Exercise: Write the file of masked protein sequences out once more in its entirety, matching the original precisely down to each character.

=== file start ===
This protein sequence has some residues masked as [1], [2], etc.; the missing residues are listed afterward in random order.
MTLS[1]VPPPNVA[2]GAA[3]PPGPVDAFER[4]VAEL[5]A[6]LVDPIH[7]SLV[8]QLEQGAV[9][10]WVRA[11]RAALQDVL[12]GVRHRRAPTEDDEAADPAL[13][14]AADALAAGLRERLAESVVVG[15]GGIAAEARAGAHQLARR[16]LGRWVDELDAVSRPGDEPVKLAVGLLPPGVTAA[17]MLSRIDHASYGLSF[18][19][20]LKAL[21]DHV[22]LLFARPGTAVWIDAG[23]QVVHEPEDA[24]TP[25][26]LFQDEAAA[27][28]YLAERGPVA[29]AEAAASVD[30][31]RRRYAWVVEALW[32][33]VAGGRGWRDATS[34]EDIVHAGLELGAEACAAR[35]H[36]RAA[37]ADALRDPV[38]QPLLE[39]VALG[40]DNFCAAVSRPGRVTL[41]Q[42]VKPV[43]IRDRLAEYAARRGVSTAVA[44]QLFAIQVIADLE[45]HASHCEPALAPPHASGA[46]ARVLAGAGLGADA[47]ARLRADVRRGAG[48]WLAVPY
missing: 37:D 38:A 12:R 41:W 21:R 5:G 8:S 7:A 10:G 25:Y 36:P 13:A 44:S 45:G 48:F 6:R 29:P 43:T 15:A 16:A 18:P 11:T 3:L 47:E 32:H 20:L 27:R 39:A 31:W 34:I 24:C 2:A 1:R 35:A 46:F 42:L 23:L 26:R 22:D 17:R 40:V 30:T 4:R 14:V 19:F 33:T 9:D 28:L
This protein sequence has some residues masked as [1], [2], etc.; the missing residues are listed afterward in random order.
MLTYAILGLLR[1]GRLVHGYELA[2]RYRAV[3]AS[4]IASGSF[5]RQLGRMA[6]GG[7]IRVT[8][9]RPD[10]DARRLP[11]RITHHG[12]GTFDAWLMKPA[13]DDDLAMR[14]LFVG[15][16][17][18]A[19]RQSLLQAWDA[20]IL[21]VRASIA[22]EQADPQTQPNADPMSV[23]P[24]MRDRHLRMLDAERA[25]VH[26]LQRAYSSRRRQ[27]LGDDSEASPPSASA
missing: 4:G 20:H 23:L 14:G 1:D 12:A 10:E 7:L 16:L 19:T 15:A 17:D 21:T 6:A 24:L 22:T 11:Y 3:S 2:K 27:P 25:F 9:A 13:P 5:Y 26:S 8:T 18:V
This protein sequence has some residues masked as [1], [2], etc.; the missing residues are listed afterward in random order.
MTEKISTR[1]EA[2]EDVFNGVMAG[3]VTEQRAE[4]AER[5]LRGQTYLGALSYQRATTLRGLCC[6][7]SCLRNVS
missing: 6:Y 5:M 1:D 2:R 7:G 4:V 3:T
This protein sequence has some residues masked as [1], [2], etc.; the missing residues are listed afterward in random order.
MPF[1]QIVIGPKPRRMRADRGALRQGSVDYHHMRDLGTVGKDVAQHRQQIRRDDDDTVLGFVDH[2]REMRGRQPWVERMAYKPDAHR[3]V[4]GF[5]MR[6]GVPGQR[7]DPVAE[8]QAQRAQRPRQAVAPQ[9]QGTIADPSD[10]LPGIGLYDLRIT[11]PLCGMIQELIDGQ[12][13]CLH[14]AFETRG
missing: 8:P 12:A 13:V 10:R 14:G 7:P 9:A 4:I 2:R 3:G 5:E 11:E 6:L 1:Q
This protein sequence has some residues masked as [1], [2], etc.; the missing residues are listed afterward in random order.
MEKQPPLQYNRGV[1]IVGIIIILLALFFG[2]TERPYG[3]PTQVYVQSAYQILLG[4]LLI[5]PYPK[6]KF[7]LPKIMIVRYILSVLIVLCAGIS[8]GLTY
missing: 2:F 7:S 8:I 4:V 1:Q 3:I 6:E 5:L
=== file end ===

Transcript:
This protein sequence has some residues masked as [1], [2], etc.; the missing residues are listed afterward in random order.
MTLS[1]VPPPNVA[2]GAA[3]PPGPVDAFER[4]VAEL[5]A[6]LVDPIH[7]SLV[8]QLEQGAV[9][10]WVRA[11]RAALQDVL[12]GVRHRRAPTEDDEAADPAL[13][14]AADALAAGLRERLAESVVVG[15]GGIAAEARAGAHQLARR[16]LGRWVDELDAVSRPGDEPVKLAVGLLPPGVTAA[17]MLSRIDHASYGLSF[18][19][20]LKAL[21]DHV[22]LLFARPGTAVWIDAG[23]QVVHEPEDA[24]TP[25][26]LFQDEAAA[27][28]YLAERGPVA[29]AEAAASVD[30][31]RRRYAWVVEALW[32][33]VAGGRGWRDATS[34]EDIVHAGLELGAEACAAR[35]H[36]RAA[37]ADALRDPV[38]QPLLE[39]VALG[40]DNFCAAVSRPGRVTL[41]Q[42]VKPV[43]IRDRLAEYAARRGVSTAVA[44]QLFAIQVIADLE[45]HASHCEPALAPPHASGA[46]ARVLAGAGLGADA[47]ARLRADVRRGAG[48]WLAVPY
missing: 37:D 38:A 12:R 41:W 21:R 5:G 8:S 7:A 10:G 25:Y 36:P 13:A 44:S 45:G 48:F 6:R 29:P 43:T 15:A 16:A 18:P 11:T 3:L 47:E 32:H 20:L 27:R 39:A 31:W 34:I 24:C 2:A 1:R 35:A 46:F 42:L 23:L 26:R 22:D 17:R 40:V 30:T 4:R 14:V 19:F 33:T 9:D 28:L
This protein sequence has some residues masked as [1], [2], etc.; the missing residues are listed afterward in random order.
MLTYAILGLLR[1]GRLVHGYELA[2]RYRAV[3]AS[4]IASGSF[5]RQLGRMA[6]GG[7]IRVT[8][9]RPD[10]DARRLP[11]RITHHG[12]GTFDAWLMKPA[13]DDDLAMR[14]LFVG[15][16][17][18]A[19]RQSLLQAWDA[20]IL[21]VRASIA[22]EQADPQTQPNADPMSV[23]P[24]MRDRHLRMLDAERA[25]VH[26]LQRAYSSRRRQ[27]LGDDSEASPPSASA
missing: 4:G 20:H 23:L 14:G 1:D 12:A 10:E 7:L 16:L 19:T 15:A 17:D 21:T 6:A 24:L 22:T 11:Y 3:S 2:K 27:P 25:F 9:A 13:P 5:Y 26:S 8:T 18:V
This protein sequence has some residues masked as [1], [2], etc.; the missing residues are listed afterward in random order.
MTEKISTR[1]EA[2]EDVFNGVMAG[3]VTEQRAE[4]AER[5]LRGQTYLGALSYQRATTLRGLCC[6][7]SCLRNVS
missing: 6:Y 5:M 1:D 2:R 7:G 4:V 3:T
This protein sequence has some residues masked as [1], [2], etc.; the missing residues are listed afterward in random order.
MPF[1]QIVIGPKPRRMRADRGALRQGSVDYHHMRDLGTVGKDVAQHRQQIRRDDDDTVLGFVDH[2]REMRGRQPWVERMAYKPDAHR[3]V[4]GF[5]MR[6]GVPGQR[7]DPVAE[8]QAQRAQRPRQAVAPQ[9]QGTIADPSD[10]LPGIGLYDLRIT[11]PLCGMIQELIDGQ[12][13]CLH[14]AFETRG
missing: 8:P 12:A 13:V 10:R 14:G 7:P 9:A 4:I 2:R 3:G 5:E 11:E 6:L 1:Q
This protein sequence has some residues masked as [1], [2], etc.; the missing residues are listed afterward in random order.
MEKQPPLQYNRGV[1]IVGIIIILLALFFG[2]TERPYG[3]PTQVYVQSAYQILLG[4]LLI[5]PYPK[6]KF[7]LPKIMIVRYILSVLIVLCAGIS[8]GLTY
missing: 2:F 7:S 8:I 4:V 1:Q 3:I 6:E 5:L